The House-Senate budget bill is 77-pages of largely modest savings but also salted with a variety of “good government” reforms that could help win votes for passage.
For example, all states would be required to use a Treasury program to crack down on fraud and over-payments in jobless benefits. New restrictions are added to better control access to Social Security data and protect against identity theft—a bipartisan cause in the House championed by conservative Rep. Sam Johnson (R-Texas), as well as Rep. Xavier Becerra (D-Calif.), chairman of his party’s caucus.
And the agreement puts a first-time $487,000 cap on what the government will compensate contractors for the top salaries of their executives. That’s still higher than the president’s own $400,000 salary and what the White House first wanted in a proposal last spring. But it would significantly alter the current system for both defense and non-defense contractors. Continue reading “Inside the budget agreement”
WASHINGTON (Reuters) – Congress is poised to nearly halve the salary cap for U.S. government contractors after years of dramatic increases driven by skyrocketing executive pay.
A broad budget bill that won approval by the House of Representatives on Thursday would lower the cap to $487,000 a person, down from its current level of $952,000. The Senate is expected to pass the bill next week.
The measure would be a partial victory for the White House, which for years has sought to rein in contractor reimbursements that fund salary and other personnel costs. In May, the White House proposed limiting the reimbursement level to $400,000 a person – the amount Barack Obama earns as president.
WASHINGTON (AP) — Battle-fatigued and suddenly bipartisan, the House voted Thursday night to ease across-the-board federal spending cuts and head off future government shutdowns, acting after Speaker John Boehner unleashed a stinging attack on tea party-aligned conservative groups campaigning for the measure’s defeat.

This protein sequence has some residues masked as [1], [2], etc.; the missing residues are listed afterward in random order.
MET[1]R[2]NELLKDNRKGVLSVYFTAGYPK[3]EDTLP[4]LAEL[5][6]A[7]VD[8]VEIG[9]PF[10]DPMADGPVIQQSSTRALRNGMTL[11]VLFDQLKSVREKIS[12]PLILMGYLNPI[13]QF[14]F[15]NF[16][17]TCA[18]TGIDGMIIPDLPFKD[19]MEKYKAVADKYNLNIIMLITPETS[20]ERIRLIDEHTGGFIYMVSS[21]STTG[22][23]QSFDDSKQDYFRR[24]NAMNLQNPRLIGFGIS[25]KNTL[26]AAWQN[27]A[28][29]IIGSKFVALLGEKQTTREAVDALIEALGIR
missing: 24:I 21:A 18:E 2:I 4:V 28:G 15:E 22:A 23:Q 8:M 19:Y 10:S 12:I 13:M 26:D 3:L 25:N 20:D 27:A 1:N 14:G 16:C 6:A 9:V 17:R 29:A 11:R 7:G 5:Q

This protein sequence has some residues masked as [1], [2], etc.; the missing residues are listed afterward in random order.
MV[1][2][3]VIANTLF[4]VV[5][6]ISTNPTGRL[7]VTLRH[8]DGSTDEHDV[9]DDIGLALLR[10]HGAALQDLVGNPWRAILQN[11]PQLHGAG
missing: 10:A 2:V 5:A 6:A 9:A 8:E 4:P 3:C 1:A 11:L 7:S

The legislation, backed by the White House, cleared on a vote of 332-94, with lopsided majorities of Republicans and Democrats alike voting in favor. Final passage is expected next week in the Senate.
The events in the House gave a light coating of bipartisan cooperation to the end of a bruising year of divided government — memorable for a partial government shutdown, flirtation with an unprecedented Treasury default and gridlock on immigration, gun control and other items on President Barack Obama’s second-term agenda.
By Vicki Needham, Mike Lillis and Bernie Becker – 12/11/13 05:15 PM EST
The budget deal worked out by House and Senate negotiators is on the verge of unraveling over the exclusion of federal unemployment benefits, several leading Democrats warned Wednesday.
The lawmakers are outraged by a GOP move to add the Medicare “doc fix” to the package but not a continuation of unemployment benefits — a strategy they say could sink the entire package by scaring away Democratic votes.
Reps. Chris Van Hollen (Md.) and Sandy Levin (Mich.) said the move creates a “new dynamic” undermining Democratic support for the plan announced Tuesday by Rep. Paul Ryan (R-Wis.) and Sen. Patty Murray (D-Wash.). Continue reading “Dems threaten budget deal”